MANIPULATION OF the truth can never justify one’s conscience, the regent of the Faculty of Arts and Letters told the suspects in the death of Civil Law freshman and Political Science alumnus Horacio Castillo III.
“For a Thomasian must, more or less a lawyer, not own an evil act through legal maneuverings, technicalities, and deceitful legal remedies [as these] will never appease our consciences because conscience cannot be bought or taught,” Rev. Fr. Rodel Aligan said on Oct. 26 during the Mass commemorating the 40th day since the death of Castillo.
Aligan said it is through admitting one’s actions that peace of mind can be attained.
“Those who hide in the cloak of anonymity are cowards and cannot come to terms with their conscience,” he said. “We pray for their enlightenment, that peace comes only to those who embrace the truths and are willing to tell the truth.”
Hazing victim Castillo died on Sept. 17 after attending the “welcoming rites” of the Civil Law-based fraternity Aegis Juris a day before.
On Oct. 24, former Aegis Juris Secretary Marc Anthony Ventura, accompanied by his mother and lawyer, went to the Department of Justice and shared what he knew about Castillo’s case. Ventura was placed under the Witness Protection Program.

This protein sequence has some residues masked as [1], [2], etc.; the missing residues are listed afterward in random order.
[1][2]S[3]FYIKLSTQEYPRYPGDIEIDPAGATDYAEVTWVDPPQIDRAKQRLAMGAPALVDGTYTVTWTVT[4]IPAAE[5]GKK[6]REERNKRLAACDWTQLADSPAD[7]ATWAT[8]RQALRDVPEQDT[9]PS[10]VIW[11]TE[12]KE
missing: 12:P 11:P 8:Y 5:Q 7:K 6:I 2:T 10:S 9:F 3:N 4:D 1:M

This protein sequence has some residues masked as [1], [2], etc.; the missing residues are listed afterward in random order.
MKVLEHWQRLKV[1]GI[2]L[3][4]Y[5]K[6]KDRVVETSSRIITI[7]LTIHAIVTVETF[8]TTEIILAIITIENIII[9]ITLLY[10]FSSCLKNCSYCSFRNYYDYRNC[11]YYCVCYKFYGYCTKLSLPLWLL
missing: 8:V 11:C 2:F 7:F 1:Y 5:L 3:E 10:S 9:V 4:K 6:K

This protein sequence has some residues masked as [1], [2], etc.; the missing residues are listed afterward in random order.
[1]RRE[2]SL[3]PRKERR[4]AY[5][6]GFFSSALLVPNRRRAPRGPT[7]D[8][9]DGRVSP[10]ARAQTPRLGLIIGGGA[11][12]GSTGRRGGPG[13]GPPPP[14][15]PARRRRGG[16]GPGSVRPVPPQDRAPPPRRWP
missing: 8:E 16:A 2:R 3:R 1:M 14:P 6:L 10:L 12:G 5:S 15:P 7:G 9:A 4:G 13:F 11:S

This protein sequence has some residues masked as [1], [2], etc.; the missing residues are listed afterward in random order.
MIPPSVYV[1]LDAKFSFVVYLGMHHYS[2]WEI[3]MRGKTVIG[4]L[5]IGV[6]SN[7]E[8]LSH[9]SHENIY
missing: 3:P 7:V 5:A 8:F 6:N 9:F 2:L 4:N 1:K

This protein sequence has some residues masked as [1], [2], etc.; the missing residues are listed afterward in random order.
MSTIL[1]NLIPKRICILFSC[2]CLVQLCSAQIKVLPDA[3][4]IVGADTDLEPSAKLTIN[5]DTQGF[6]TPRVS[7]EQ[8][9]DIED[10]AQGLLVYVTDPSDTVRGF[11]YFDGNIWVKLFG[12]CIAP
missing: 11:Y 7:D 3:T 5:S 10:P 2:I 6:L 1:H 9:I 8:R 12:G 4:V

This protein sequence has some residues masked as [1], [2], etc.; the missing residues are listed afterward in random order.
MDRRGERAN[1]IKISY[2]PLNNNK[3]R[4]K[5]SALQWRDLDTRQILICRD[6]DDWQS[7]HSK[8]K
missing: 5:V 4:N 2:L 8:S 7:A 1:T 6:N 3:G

Aligan told the Thomasian community that law and morality are “never the same.”
“What is legal is not necessarily moral and morality is the goodness or the evilness of an action,” he said.
The Mass held at the Tan Yan Kee Chapel was attended by Artlets and the officials of the Faculty.
Pray for suspects’ surrender
In another Mass for the 40th day since the death of Castillo, University of Santo Tomas Rector Fr. Herminio Dagohoy, O.P. urged the Thomasian community to pray for the surrender of the suspects in the death of the 22-year-old law freshman.
“Let us appeal to their conscience and to that little goodness, that they may value their faith as Thomasians,” Dagohoy said in his homily on Oct. 27.
A candle-lighting ceremony was held for Castillo and other departed Thomasians after the Mass.
Lorna Kapunan, lawyer of the Castillo family, said the 40th day of Castillo signifies that they are “wiser” than the first day of the case because of the pieces of evidence that came to them.
“[T]he family’s relying that there would be level-playing field because of the powerful people involved,” Kapunan said. “Maraming salamat sa state witness natin if he qualifies as a state witness. We hope that there will be more to come.” F LUIS MIGUEL B. ARUCAN, ALI IAN MARCELINO V. BIONG, JANYN MARIELLA MONTEALEGRE, and ANGELIQUE ANNE F. TORRES with reports from VANN MARLO M. VILLEGAS